Securities and Exchange Commission v. Sethi Petroleum LLC et al

Filing 235

MEMORANDUM OPINION AND ORDER re 201 MOTION for Reconsideration re 169 Memorandum & Opinion, Contempt Order, filed by John R Weber. It is therefore ORDERED that Non-Party John R. Webers Motion for Reliefis hereby DENIED. Signed by Judge Amos L. Mazzant, III on 1/10/17. (cm, )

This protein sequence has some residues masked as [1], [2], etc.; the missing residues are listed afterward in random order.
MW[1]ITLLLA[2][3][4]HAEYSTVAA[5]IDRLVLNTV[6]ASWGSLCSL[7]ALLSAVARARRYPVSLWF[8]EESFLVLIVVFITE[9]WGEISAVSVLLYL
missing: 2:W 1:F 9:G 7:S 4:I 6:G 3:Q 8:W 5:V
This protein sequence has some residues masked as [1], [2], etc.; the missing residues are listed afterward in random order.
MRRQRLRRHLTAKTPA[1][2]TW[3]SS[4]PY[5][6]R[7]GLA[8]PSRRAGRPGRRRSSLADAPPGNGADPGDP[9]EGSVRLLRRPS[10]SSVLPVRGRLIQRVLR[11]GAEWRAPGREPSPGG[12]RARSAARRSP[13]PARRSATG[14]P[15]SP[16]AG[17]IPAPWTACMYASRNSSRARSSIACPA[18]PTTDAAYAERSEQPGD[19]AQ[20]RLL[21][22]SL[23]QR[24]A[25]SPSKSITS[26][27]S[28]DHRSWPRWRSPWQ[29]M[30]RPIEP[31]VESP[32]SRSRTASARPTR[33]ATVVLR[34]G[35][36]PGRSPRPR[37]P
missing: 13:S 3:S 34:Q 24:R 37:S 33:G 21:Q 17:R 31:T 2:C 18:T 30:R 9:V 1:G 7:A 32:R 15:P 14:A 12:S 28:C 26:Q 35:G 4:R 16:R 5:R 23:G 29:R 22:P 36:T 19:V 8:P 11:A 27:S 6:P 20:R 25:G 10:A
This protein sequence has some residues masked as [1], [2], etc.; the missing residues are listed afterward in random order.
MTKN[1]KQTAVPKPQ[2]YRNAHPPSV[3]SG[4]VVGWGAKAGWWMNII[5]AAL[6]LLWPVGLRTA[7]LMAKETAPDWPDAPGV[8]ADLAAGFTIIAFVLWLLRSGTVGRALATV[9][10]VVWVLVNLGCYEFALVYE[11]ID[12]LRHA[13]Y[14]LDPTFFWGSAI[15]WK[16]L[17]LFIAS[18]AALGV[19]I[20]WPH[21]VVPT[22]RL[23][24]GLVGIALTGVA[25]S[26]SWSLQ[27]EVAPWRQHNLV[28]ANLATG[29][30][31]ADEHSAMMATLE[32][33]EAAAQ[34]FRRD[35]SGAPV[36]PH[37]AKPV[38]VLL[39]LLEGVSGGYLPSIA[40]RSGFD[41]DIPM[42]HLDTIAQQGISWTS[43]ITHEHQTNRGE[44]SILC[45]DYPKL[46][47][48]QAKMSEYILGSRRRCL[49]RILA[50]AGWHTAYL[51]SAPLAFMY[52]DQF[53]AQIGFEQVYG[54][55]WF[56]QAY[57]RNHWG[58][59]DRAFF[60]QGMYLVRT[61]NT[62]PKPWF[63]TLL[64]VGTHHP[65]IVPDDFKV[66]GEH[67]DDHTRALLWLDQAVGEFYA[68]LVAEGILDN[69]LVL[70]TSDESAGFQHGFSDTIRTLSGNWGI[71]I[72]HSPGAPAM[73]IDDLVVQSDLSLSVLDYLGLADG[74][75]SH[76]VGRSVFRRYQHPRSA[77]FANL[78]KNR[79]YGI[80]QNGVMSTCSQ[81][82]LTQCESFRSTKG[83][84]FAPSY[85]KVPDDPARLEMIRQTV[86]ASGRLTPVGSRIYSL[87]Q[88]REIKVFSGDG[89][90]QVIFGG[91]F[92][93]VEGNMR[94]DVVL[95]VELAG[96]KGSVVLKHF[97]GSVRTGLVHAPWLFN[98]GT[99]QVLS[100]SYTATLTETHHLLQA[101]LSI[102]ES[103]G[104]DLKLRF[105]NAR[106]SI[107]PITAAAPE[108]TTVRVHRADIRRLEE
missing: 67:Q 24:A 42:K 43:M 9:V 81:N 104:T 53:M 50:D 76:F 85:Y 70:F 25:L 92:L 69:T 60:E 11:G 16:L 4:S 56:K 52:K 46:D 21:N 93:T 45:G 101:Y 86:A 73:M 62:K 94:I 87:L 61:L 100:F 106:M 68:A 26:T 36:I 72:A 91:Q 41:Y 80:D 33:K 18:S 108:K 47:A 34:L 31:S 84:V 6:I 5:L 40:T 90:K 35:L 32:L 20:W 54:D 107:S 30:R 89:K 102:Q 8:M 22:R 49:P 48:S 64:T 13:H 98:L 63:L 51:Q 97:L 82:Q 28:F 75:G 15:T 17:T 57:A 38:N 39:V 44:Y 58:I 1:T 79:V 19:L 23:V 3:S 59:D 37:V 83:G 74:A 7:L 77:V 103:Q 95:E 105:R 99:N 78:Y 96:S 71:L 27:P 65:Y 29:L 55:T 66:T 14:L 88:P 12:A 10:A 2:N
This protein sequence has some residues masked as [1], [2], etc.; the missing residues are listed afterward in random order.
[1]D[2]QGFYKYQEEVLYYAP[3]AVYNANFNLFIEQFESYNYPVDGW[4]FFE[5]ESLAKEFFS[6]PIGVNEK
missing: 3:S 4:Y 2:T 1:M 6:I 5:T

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United States District Court EASTERN DISTRICT OF TEXAS SHERMAN DIVISION SECURITIES AND EXCHANGE COMMISSION v. SETHI PETROLEUM, LLC, and SAMEER P. SETHI § § § § § § § Civil Action No. 4:15-CV-00338 Judge Mazzant MEMORANDUM OPINION AND ORDER Pending before the Court is Non-Party John R. Weber’s Motion for Relief (Dkt. #201). After reviewing the relevant pleadings and motion, the Court finds the motion should be denied. BACKGROUND On May 14, 2015, the Court granted the Securities and Exchange Commission’s (“SEC”) emergency ex parte request and issued a temporary restraining order, asset freeze, and other injunctive relief against Sethi Petroleum, LLC (“Sethi Petroleum”) and Sameer Sethi (Dkt. #11). The Court also appointed a receiver over Sethi Petroleum (Dkt. #12). On May 26, 2015, the Court issued an Agreed Order Granting Preliminary Injunction, Asset Freeze, and Other Relief (Dkt. #23). On June 22, 2016, the SEC filed its Emergency Motion for Show Cause Hearing to Hold Defendant and Others in Contempt (Dkt. #138). On June 29, 2016, John Weber (“Weber”) filed a response to the motion for show cause hearing (Dkt. #147). On July 1, 2016, the SEC filed a reply to Weber’s response (Dkt. #149). The Court granted the SEC’s motion and set a show cause hearing for August 1, 2016 (Dkt. #153). On August 1, 2016, the Court held a hearing and ordered the parties to provide further briefing on the issue of whether the interests that Cambrian Resources LLC (“Cambrian”) sold were, in fact, securities. On August 2, 2016, all parties filed briefs on the issue (Dkt. #161; Dkt. #163; Dkt. #164; Dkt. #165). On August 9, 2016, the Court issued a Memorandum Opinion and Order (the “Order”) and found that “the SEC established by clear and convincing evidence that Sameer Sethi, Praveen Sethi, and John Weber each were aware of the Preliminary Injunction and nevertheless violated the terms of the Preliminary Injunction by directly or indirectly engaging in the offer, issuance, or sale of securities through Cambrian Resources LLC” (Dkt. #169 at pp. 29–30). Prior to the show cause hearing, Weber interviewed former Cambrian employee Ontario Rowe (“Rowe”) about his communications with Cambrian investors. Weber specifically asked Rowe about all of his conversations with Beverlyn Jorman (“Jorman”). Rowe told Weber about several telephone conversations, but did not mention any email communications. Based on Rowe’s statements, Weber believed that the telephone conversations were the full extent of Rowe’s communications with Jorman. Immediately after the show cause hearing, Rowe informed Sameer Sethi that Jorman emailed Rowe several times. Sameer later informed Weber of the emails and Weber immediately began trying to gain access to them. Julissa Martinez accessed Rowe’s email account on August 29, 2016, and found the emails between Rowe and Jorman. On October 10, 2016, Weber filed a Motion for Relief asking the Court to reconsider the Order under Federal Rule of Civil Procedure 60(b)(2) (Dkt. #201). On October 7, 2016, the SEC filed its response (Dkt. #210). On October 12, 2016, Weber filed a reply (Dkt. #212). LEGAL STANDARD A motion seeking “reconsideration” may be construed under either Federal Rule of Civil Procedure 59(e) or 60(b). Shepherd v. Int’l Paper Co., 372 F.3d 326, 328 n.1 (5th Cir. 2004); see also Milazzo v. Young, No. 6:11-cv-350-JKG, 2012 WL 1867099, at *1 (E.D. Tex. May 21, 2 2012). Such a motion “‘calls into question the correctness of a judgment.’” Templet v. HydroChem Inc., 367 F.3d 473, 478 (5th Cir. 2004) (quoting In re Transtexas Gas Corp., 303 F.3d 571, 581 (5th Cir. 2002)). “If a motion for reconsideration is filed within 28 days of the judgment or order of which the party complains, it is considered to be a Rule 59(e) motion; otherwise, it is treated as a Rule 60(b) motion.” Milazzo, 2012 WL 1867099, at *1; see also Shepherd, 372 F.3d at 328 n.1; Berge Helene Ltd. v. GE Oil & Gas, Inc., No. H-08-2931, 2011 WL 798204, at *2 (S.D. Tex. Mar. 1, 2011)). Weber filed his motion almost two months after the Court’s Order. Therefore it will be treated as a Rule 60(b) motion. Rule 60(b)(2) provides that a court may relieve a party from final judgment based on “newly discovered evidence that, with reasonable diligence, could not have been discovered in time to move for a new trial under Rule 59(b).” FED. R. CIV. P. 60(b). To succeed on a motion for relief from judgment based on newly discovered evidence, the Fifth Circuit requires a movant to demonstrate: (1) that the movant exercised diligence in obtaining the information; and (2) the evidence is material and controlling and clearly would have produced a different result if present before the original judgment. Hesling v. CSX Transp., Inc., 396 F.3d 632, 639 (5th Cir. 2005) (quoting Goldstein v. MCI WorldCom, 340 F.3d 238, 257 (5th Cir. 2003)). The newly discovered evidence must be in existence at the time of trial and not be discovered until after trial. Longden v. Sunderman, 979 F.2d 1095, 1102 (5th Cir. 1992) (citing Ag Pro, Inc. v. Sakraida, 512 F.2d 141, 143 (5th Cir. 1975)). “A judgment will not be reopened if the evidence is merely cumulative or impeaching and would not have changed the result.” Hesling, 396 F.3d at 640. 3 ANALYSIS John Weber seeks relief from the Court’s August 9, 2016, order holding him in contempt. Weber argues that newly discovered emails between Rowe and Jorman show that the Cambrian interests were not securities (Dkt. #201 at p. 3). Weber argues that if the Court considered these emails at the time of the Order, the Court would not have concluded that the Cambrian interests were securities. The Court disagrees. Weber repeats several arguments on how the Court should interpret testimony from Cambrian employees and its bearing on the Williamson factors (Dkt. #201 at p. 6). A motion to reconsider is not an opportunity to rehash prior arguments. Rosenzweig v. Azurix Corp., 332 F.3d 854, 863–64 (5th Cir. 2003) (citing Simon v. United States, 891 F.2d 1154, 1159 (5th Cir. 1990)). Therefore, the Court will only consider Weber’s arguments in relation to the newly discovered evidence. Assuming the emails are newly discovered, Weber does not meet his burden to show that they would clearly have produced a different result.1 First, the Order does not rely solely on Jorman (See Dkt. #169). Thus, even if the Court accepts all of Weber’s arguments in consideration of the Order, the result would not change. Additionally, the new emails do not change the overwhelming evidence in support of the Order. Prior to issuing the Order, the Court conducted an eight-hour show cause hearing with nine witnesses, including Rowe, Jorman, and Weber. Rowe was questioned regarding and Jorman were questioned regarding Cambrian’s sales pitch. Jorman was questioned regarding her 1 Weber argues that the emails are newly discovered because prior to the show cause hearing, Weber had an “indepth conversation” with Rowe where he asked Rowe to tell him “about all communications that he had with Ms. Jorman” (Dkt. #208, Exhibit 8). Rowe responded by describing several phone conversations with Jorman. Weber relied on Rowe’s statements that the information was the full extent of communications with Jorman (Dkt. #201, Exhibit 8). Without a transcript of the “in-depth conversation,” it is not clear whether Weber exercised diligence in seeking these emails before the hearing. However, the Court need not decide whether Weber exercised diligence because he has not met his burden otherwise. 4 experience, her decision to invest, and her understanding of her role in Cambrian. The Court judged the credibility of the witnesses and considered 136 pages of written exhibits. Weber’s newly discovered emails not only fail to refute the decision of the Court, but actually reinforce its judgment. Weber provides no evidence refuting either the Court’s findings that Cambrian was the “sole source of information regarding the underlying venture” or Jorman’s testimony that Cambrian refused to provide her with information about the other investors. Therefore, there is no new evidence calling into doubt the Court’s analysis of the first Williamson factor; thus the Motion should be denied. Further, Weber has failed to refute the second and third Williamson factors. At the show cause hearing, Jorman testified that she had no experience in the oil and gas industry, would not know how to hire an expert in the industry, and did not understand the book that Cambrian suggested for her to read. Although Weber frames Jorman’s emails as “ongoing efforts to educate herself,” it is clear from Jorman’s testimony that she was not capable of self-education or of finding competent advice (See Dkt. #169 at p. 28 n.14) The emails do not change this assessment (e.g. Dkt. #201, Exhibit F (“Is [this course] information I can use or is it a waste of my time?”)). As a result of Jorman’s naiveté, she relied solely on Cambrian’s knowledge in making her decisions. Based on the foregoing, Weber has failed to show that these emails would have produced a different result as to any of the Williamson factors. Jorman’s emails reinforce the Court’s findings that Cambrian’s investors were incapable of intelligently exercising powers and were therefore dependent on Cambrian to manage the investment. 5 . CONCLUSION It is therefore ORDERED that Non-Party John R. Weber’s Motion for Relief (Dkt. #201) is hereby DENIED. SIGNED this 10th day of January, 2017. ___________________________________ AMOS L. MAZZANT UNITED STATES DISTRICT JUDGE 6